Sandboxie for malware simulating/tracing?

Discussion in 'Windows 7 Help and Support' started by Chris Glenn, Oct 6, 2012.

  1. Chris Glenn

    Chris Glenn New Member

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    First I just want to say, I am NOT developing malware.

    However, what I am trying to do is be able to run any malware/virus, regardless of how deadly it is in a protected environment so I can trace what it does (well, tries to do) to my system. At the same time it would block and log all commands given by the malware.

    I downloaded & installed Sandboxie. Before I try ANYTHING to what I want to do, I wanted to make sure the malware/virus would be completely contained within sandboxie. If it's not, is there another solution to a completly contained envrionment? (other than a virtual machine)
     
  2. zvit

    zvit Honorable Member

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    Running malware even on a soft virtual machine can have it's risks. The malware may also know that you're on a virtual machine, and you won't be able to analyze it properly. There are many ways to do this. I think you'll find this article interesting:
    Chapter 6: Malware Analysis Basics
     
  3. Chris Glenn

    Chris Glenn New Member

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    Thanks for replying.

    I didn't know malware could know your running it in a virtual machine. Is it because of the generic driver information?
    Thanks for the link! Very informative.
     
  4. zvit

    zvit Honorable Member

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    I would doubt that since both guests use the same drivers. The article explains the reason as being a time issue.
    In "6.4 Program confinement with soft virtual machines" it says:

    Virtual machines implemented in software provide a flexible way to share hardware among multiple simultaneously running operating systems. As illustrated in figure 6.2, one or more guest operating systems run on top of a virtual hardware interface, while a virtual machine monitor program (sometimes called hypervisor) mediates access to the real hardware. Each guest executes at normal speed, except when it attempts to access hardware, or when it attempts to execute certain CPU instructions. These operations are handled by the virtual machine monitor, in a manner that is meant to be invisible to the guest.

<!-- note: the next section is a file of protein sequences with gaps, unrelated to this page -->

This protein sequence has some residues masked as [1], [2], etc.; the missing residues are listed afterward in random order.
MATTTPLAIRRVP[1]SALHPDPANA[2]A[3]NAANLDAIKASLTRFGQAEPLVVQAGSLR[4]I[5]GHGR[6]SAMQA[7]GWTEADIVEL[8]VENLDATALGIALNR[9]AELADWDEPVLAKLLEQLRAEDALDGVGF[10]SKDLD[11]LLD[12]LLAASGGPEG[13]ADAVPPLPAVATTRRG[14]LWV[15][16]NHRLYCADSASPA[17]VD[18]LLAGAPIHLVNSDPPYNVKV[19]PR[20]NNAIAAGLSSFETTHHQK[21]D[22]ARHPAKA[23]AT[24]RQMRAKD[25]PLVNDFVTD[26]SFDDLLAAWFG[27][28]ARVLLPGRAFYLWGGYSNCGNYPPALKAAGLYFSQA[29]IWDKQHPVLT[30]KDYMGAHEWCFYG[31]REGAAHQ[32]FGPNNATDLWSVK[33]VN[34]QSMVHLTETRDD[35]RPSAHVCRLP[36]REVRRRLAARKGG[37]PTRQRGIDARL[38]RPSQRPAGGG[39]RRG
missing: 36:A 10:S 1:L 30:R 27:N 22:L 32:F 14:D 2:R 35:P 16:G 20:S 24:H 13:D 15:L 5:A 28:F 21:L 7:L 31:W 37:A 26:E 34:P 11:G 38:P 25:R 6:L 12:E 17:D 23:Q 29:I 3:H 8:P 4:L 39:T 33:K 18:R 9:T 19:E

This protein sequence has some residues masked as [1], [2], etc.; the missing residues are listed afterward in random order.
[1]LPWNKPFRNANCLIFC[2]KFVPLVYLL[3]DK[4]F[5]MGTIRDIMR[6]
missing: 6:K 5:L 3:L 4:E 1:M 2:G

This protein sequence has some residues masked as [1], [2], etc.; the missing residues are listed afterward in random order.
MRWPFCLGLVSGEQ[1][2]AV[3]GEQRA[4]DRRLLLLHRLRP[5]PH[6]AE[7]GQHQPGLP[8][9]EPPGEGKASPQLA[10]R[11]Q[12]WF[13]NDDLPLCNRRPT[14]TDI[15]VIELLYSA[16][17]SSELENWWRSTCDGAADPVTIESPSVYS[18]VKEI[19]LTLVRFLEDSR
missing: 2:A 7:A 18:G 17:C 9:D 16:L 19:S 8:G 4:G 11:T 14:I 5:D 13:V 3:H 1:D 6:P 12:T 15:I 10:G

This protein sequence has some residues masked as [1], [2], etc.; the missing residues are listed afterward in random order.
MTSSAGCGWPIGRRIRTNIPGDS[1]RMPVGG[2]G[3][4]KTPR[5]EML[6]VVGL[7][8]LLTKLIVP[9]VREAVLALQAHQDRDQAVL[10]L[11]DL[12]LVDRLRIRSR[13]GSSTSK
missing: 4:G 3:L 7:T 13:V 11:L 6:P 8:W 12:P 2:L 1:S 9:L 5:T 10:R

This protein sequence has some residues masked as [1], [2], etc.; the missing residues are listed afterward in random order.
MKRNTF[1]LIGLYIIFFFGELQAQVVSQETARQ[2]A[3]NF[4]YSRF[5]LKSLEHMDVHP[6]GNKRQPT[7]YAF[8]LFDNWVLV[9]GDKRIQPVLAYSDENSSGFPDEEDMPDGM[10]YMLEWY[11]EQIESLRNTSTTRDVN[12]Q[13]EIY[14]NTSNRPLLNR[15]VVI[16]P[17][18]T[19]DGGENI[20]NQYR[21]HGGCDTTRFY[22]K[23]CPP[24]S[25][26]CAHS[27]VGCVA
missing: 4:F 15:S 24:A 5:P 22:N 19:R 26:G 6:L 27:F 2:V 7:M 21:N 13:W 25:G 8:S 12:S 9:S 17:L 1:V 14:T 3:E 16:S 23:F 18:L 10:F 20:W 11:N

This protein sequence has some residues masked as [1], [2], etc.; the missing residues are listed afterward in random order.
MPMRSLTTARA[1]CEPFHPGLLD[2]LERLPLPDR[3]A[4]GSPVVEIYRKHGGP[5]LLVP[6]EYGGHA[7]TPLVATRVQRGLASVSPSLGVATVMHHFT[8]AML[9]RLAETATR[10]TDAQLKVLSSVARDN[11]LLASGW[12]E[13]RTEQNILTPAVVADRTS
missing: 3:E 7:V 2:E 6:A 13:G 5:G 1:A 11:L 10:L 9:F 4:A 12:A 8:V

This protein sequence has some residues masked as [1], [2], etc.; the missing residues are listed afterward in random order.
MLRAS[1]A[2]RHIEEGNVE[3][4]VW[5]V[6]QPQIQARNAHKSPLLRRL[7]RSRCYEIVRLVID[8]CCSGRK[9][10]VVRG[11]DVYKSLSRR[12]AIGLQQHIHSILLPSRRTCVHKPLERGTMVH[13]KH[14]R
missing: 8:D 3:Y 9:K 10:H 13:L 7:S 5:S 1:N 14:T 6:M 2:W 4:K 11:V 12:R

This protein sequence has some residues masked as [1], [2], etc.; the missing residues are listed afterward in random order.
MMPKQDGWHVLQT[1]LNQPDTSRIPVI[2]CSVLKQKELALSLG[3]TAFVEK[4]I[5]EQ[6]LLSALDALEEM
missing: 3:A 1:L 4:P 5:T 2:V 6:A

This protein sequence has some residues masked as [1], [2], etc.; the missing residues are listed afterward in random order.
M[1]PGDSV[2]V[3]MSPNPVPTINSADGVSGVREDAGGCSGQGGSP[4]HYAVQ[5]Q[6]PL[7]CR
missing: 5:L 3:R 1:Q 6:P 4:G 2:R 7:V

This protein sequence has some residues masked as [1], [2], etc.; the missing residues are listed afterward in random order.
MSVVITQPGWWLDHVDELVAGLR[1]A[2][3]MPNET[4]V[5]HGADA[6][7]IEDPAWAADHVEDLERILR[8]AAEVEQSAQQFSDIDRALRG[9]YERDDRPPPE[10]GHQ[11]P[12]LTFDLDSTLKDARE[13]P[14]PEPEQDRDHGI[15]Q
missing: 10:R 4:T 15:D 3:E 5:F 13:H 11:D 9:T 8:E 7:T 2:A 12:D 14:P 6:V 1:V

The flexibility of soft virtual machines comes at the cost of some software overhead in the virtual machine monitor. In return, they can offer features that are not available in real hardware or in guest operating systems.


    Then in "6.5 Dangers of confinement with soft virtual machines" it explains:

    The flexibility of soft virtual machines comes at the cost of some software overhead in the virtual machine monitor. In return, they can offer features that are not available in real hardware or in guest operating systems.

    In some cases, subtle details may give away that software is running in a virtual machine. For example, a guest with access to accurate time may notice that some machine instructions are comparatively slow. And when one virtual disk track spans across multiple physical disk tracks, disk blocks that are adjacent on the virtual media can be non-adjacent on the physical media, resulting in unusual access time properties.
     
  5. patcooke

    patcooke Microsoft MVP
    Staff Member Premium Supporter Microsoft MVP

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    Regardless of what precautions you take I reckon that you will inevitably suffer from infection. I would always take the additional precaution of making a complete system image using something like Acronis True Image and running a full restore after testing malware.
     
  6. zvit

    zvit Honorable Member

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    I totally second that. Big anti-virus companies that inspect tens of viruses a day have a whole lab of computers that are dedicated just for that. You will NEVER find pictures of a family trip on those computers! (Unless it's a jpeg with a hidden embedded virus code in it..)

    Go buy a second hand cheap computer for that kind of work.
     
  7. Chris Glenn

    Chris Glenn New Member

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    Thanks for all the replies and advice.
    I decided that I am going to acquire a cheap PC that I can restore on a dime -- using that to play with some malware I wanted to inspect.
     

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